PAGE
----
page 176 note 2 In 1927, after repeated pleas from Reichsbanner leaders, Wirth finally made a speaking tour throughout Württemberg but only after local Reichsbanner leaders promised to promote the official organ of his “Republican Union”, the Deutsche Republik, more than in the past. The issue was sensitive because the Reichsbanner enjoyed only limited success in attracting Center members in Württemberg. Wirth's conduct, however, was not at all out of keeping with his character. See the Lagebericht of the Württemberg state police, Oct. 19, 1927, p. 2 in NSDAP-HA, 58/1400.

page 176 note 3 Wirth, , “Vor zehn Jahren und heute”, in: DR, III (02 8, 1929), pp. 577–81; “Ende des Vertrauens?”, ibid. (Feb. 15, 1929), pp. 609–14. Cf. Wirth to Wilhelm Groener, Dec. 2, 1930, in Wilhelm Groener Papers (National Archives Microcopy M-137), reel 25, Stück 230.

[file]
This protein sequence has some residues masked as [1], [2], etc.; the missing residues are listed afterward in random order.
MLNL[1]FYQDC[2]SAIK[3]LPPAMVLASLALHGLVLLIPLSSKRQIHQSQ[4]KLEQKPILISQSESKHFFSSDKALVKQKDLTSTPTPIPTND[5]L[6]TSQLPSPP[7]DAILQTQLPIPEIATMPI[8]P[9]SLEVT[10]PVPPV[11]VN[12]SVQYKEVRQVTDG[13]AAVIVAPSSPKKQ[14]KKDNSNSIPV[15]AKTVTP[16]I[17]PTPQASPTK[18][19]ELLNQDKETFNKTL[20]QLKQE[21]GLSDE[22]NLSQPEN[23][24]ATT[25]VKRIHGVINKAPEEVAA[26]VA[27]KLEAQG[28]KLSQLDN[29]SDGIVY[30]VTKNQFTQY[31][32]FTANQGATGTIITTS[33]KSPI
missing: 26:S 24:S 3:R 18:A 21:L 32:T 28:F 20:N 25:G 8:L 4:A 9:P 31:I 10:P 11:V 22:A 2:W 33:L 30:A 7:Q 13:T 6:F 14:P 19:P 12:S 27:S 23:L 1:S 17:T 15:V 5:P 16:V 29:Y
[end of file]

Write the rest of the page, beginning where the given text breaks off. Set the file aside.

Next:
page 176 note 4 Wirth, , “Die Ereignisse und ihre Bedeutung”, in: DR, IV (12 14, 1929), pp. 321–23; Rheinische Zeitung, No 335, Dec. 6, 1929; undated letter [Dec, 1929] of Wirth to Wilhelm Sollmann, Sollmann Papers, Box 3.

page 177 note 1 Rohe, p. 300; “Joseph Wirth auf der Reichsliste”, in: Die Weltbühne, XXIV (04 24, 1928), pp. 623–24. It is more than likely that Wirth's stand was connected to promises he had made to party leaders in 1928 to carry on his “further political activity in concert with the leaders of the party and the Fraktion, in accordance with the principles of the Christian conception of the state.” Report in Marx Papers 239; also Becker, , “Wirth und die Krise des Zentrums”, pp. 481–82.